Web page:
Last week I wrote about some of the mistakes that organizations make when promoting or hiring project managers. This week I want to start addressing how to do the right things when promoting or recruiting project managers.
First and foremost you want to find a person that has a sincere passion for project management. In recent years we have seen more and more people indicating that they are project managers. The numbers of Project Management Professionals (PMP) has grown exponentially. Why this sudden interest in project management? The two primary reasons for this interest are the number of new jobs opened for project managers and the salaries attached to those jobs. According to a 2007 salary report posted by Global Knowledge http://www.globalknowledge.com the PMP certification was generating the highest salaries for experienced IT professionals. A later version of that same report shows the PMP certification to be very high on the list. With companies showing a higher interest in project management and these types of salaries, many have flocked to the world of project management. But are the really interested in the profession or just chasing the money?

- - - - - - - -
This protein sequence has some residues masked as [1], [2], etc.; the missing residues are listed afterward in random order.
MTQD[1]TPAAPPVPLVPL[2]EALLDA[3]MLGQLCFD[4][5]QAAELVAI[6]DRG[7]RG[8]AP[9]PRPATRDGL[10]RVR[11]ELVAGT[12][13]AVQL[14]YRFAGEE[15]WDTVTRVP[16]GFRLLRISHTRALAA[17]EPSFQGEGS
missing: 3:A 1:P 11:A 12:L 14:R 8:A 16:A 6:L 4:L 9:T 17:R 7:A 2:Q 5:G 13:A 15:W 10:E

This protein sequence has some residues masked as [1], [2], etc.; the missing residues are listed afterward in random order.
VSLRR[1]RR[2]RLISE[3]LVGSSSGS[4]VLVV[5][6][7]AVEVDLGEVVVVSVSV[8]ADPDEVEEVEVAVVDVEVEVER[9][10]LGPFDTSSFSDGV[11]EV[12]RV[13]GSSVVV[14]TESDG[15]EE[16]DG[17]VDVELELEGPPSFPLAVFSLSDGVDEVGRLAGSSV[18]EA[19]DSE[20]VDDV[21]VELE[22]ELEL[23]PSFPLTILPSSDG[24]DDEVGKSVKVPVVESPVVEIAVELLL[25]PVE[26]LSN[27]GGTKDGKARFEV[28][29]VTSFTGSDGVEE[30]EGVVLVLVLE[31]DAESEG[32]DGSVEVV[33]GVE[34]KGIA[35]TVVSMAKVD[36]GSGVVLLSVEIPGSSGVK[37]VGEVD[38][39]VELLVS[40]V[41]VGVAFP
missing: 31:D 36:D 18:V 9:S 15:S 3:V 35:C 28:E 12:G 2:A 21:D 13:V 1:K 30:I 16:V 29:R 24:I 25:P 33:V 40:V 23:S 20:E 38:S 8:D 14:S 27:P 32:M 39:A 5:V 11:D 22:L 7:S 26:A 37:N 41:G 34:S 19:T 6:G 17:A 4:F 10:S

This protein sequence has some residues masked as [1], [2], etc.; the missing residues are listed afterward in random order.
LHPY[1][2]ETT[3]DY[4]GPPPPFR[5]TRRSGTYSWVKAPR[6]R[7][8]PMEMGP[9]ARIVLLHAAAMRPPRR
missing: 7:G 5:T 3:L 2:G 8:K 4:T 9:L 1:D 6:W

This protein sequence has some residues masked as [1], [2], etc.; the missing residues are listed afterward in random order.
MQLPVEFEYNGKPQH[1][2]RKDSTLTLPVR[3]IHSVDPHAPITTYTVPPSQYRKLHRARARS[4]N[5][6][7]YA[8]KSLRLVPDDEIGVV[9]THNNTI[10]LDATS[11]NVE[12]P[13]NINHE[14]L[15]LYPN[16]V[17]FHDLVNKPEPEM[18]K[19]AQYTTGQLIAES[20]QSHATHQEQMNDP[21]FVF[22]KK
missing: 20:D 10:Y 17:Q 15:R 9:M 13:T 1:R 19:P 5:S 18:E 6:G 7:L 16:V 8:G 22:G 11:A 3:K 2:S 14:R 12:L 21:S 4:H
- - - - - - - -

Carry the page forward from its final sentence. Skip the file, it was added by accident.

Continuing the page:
I believe the answer to this question is yes and no. There are many people that, like myself, were doing project management when project management was not popular. Certainly any of these people would be interested in the profession of project management for the shear love of it. I myself started utilizing project management techniques circa 1985. It was until the mid 1990s that I felt that people were starting to take the profession seriously.
But how do we measure a person’s passion for project management. Your best bet for measuring this passion within a person is to have a highly successful project manager (PM) with strong interpersonal skills to interview the person and make this assessment. In fact, I would contend that a strong project manager must have strong interpersonal skills. That skill is part of what has made them successful.
I believe it is passion that makes anyone successful at what they do. But we often spend much of an interview drilling people on their hard skills. I suggest that you spend some time getting the person to talk about what they have done and look for their level of passion. This is good practice for any position, not just project management.
Stay tuned for part 3….